Rishi Sunak was quick to claim credit for the lowest annual UK inflation rate in two years on Wednesday, saying that taming price rises had required “hard decisions and fiscal discipline” and would ease pressures on families.
But even as the prime minister declared that he had met his pledge to voters to halve price growth by the end of 2023 — a landmark widely predicted by analysts and the Bank of England — his government was confronting an uncomfortable reality that will hang over its Autumn Statement next week.
Although inflation has eased sharply since the start of the year, it is still well over twice the BoE’s 2 per cent target. The price level measured by the consumer prices index is still up by one-fifth since the eve of the inflationary upsurge in early 2021, highlighting a fierce squeeze on household incomes.
Data from the Office for National Statistics showed a steeper than expected drop in the headline inflation rate to 4.6 per cent in October, driven in part by a reduction in energy regulator Ofgem’s price cap.
The core CPI rate, which excludes energy and food, rose 5.7 per cent in the 12 months to October, down from 6.1 per cent in September.
Crucially, the rate of services inflation, which is closely watched by BoE interest rate-setters as a gauge of domestic price pressures, slowed more than expected from 6.9 per cent to 6.6 per cent. “Some genuine progress is being made”, said Philip Shaw, an economist at Investec.
Sunak is hoping for a brighter economic picture ahead of the general election expected next year. But analysts stressed that the better figures would by no means translate into a feelgood factor for households, in view of the continuing legacy of the worst inflationary surge for a generation.
Consumer prices are still 21 per cent higher than in January 2021, before factors including supply chain disruption and Russia’s invasion of Ukraine caused them to soar.
This means people can buy less with the same money, while interest rates of 5.25 per cent heap pressure on already-squeezed household finances. Despite robust wage growth, the real value of workers’ pay has fallen for most of the past two years.
Tomasz Wieladek, chief European economist at investment company T Rowe Price, said households would “continue to feel the effect of higher prices on their disposable incomes for some time to come”.
For consumers, what matters is the cumulative effect of more than two years of high inflation. On the ONS measure of earnings growth, which reports faster wage growth than most others, earnings adjusted for inflation are still below their levels in January 2021.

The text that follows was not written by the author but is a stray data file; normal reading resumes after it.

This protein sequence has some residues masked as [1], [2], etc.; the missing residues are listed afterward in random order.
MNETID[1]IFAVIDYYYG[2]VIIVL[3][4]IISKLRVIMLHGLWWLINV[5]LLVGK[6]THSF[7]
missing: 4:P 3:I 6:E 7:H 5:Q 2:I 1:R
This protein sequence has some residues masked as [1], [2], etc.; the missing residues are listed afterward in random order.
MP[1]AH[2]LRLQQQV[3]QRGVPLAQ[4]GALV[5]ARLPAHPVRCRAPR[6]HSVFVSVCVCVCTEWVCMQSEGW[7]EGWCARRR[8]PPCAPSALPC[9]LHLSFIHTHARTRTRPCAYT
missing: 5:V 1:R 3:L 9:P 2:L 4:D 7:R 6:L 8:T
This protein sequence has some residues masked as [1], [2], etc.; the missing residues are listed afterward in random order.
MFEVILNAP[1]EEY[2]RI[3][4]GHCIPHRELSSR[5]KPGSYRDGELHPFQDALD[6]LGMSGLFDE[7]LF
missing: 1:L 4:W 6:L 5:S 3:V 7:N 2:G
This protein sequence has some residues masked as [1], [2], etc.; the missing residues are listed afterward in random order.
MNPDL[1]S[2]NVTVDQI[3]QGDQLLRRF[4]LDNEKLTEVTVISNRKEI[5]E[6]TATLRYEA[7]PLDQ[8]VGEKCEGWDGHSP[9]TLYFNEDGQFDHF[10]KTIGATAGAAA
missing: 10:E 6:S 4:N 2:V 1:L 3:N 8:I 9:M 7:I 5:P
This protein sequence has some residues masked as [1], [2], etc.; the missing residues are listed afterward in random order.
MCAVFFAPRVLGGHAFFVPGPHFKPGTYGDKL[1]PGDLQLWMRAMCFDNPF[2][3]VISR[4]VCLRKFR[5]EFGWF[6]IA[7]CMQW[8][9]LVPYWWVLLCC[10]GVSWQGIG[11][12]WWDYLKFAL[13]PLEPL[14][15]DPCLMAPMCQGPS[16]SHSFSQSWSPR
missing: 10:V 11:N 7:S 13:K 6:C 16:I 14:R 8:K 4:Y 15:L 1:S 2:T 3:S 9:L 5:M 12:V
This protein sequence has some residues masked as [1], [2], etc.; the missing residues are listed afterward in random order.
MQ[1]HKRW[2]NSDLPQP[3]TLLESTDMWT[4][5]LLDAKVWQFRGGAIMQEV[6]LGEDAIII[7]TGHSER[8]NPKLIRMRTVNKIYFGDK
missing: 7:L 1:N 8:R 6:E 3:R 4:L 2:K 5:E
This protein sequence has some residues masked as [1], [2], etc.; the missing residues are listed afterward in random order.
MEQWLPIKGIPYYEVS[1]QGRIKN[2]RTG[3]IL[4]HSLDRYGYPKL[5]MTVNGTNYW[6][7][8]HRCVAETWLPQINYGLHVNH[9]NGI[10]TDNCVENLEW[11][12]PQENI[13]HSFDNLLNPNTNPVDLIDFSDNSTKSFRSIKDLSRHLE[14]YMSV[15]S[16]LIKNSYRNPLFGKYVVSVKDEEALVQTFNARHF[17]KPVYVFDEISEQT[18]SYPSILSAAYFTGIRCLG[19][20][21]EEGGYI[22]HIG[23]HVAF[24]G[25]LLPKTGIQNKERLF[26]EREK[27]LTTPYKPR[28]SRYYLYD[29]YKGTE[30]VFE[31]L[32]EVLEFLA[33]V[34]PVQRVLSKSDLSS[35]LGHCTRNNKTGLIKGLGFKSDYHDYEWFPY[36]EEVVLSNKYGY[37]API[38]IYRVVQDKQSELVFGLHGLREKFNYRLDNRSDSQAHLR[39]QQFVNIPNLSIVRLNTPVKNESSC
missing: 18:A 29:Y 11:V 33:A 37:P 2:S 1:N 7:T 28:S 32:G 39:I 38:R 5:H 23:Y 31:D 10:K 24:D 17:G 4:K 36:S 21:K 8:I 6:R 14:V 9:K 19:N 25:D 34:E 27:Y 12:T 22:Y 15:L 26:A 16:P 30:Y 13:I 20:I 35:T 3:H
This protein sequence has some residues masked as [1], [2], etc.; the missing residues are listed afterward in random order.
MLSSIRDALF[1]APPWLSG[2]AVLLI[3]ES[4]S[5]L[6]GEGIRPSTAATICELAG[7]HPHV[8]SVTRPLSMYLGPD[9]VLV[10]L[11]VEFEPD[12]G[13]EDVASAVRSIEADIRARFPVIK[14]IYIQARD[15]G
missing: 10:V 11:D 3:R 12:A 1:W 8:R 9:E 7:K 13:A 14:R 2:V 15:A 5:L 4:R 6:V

Pay growth has outpaced inflation in recent months, but “it will take time for households to recover the purchasing power eroded over the past year”, said Yael Selfin, chief UK economist at advisory firm KPMG.
Last month, headline inflation was driven lower by a decline in energy prices, which have steadily fallen since they jumped in October last year.
The inflation rate in electricity, gas and other fuels dropped to minus 21.6 per cent last month from a peak of nearly 90 per cent in the same month last year. Nevertheless, prices were still 82 per cent above January 2021 levels.
Food prices display a similar trend. In October, UK food inflation dropped to 10.1 per cent, the slowest since June 2022, but prices last month were still 30 per cent higher than in January 2021.
Since poorer households spend a greater proportion of their income on essentials, the need for higher spending on energy and food can hit them hard. High prices are hard to avoid because neither category is easy to substitute.
Detailed grocery data published by the ONS alongside its main inflation report showed the prices of sugar, baked beans, canned tomatoes and cooking sauces were all at least 50 per cent higher than in January 2021.
Frozen beef burgers, cheese and milk all cost at least one-third more than in early 2021. One litre of olive oil cost £3.50 two years ago; last month it was £7.16.
Some goods, such as computers and TVs, are on average cheaper now than in 2021. The cost of toys, medical services and some financial services have largely stagnated over the past two years.
But at the same time, consumers have been hit by rising prices in many other areas, including insurance, clothing, flight tickets and accommodation. Relative to January 2021, these were up 41 per cent, 25 per cent, 78 per cent and 33 per cent respectively last month.
Shadow chancellor Rachel Reeves pointed to the continuing squeeze, saying “higher mortgage bills, prices still rising in the shops and inflation twice as high as the BoE’s target” meant Britons were still worse off.
A key question for households is how soon decelerating inflation will permit the central bank to begin reversing its rate rises, which have left borrowing costs at their highest since the 2008-09 financial crisis.
The slowdown in inflation last month was sharper than analysts and the BoE expected, prompting financial markets to reassess expectations for rates.
Before the ONS release, markets had priced a smaller reduction to 4.75 per cent by the end of next year. They are now predicting that the first rate cut could occur as early as June 2024, and that rates could fall to 4.5 per cent by December 2024.
The reassessment will ease fixed mortgage rates and bring some relief to homebuyers and mortgage holders struggling with high payments.
Nevertheless, UK inflation is still higher than the 2.9 per cent rate in the eurozone and 3.2 per cent in the US, and the BoE has signalled that it will start reducing borrowing costs only after it has seen definitive evidence of a cooling labour market and price pressures.
Chris Hare, economist at HSBC, said that while the fall in inflation in October was “welcome”, it did not mean the broader mission to bring down price rises was over.
“The road to 2 per cent could be a long and challenging one,” he said.
Additional reporting by Ella Hollowood in London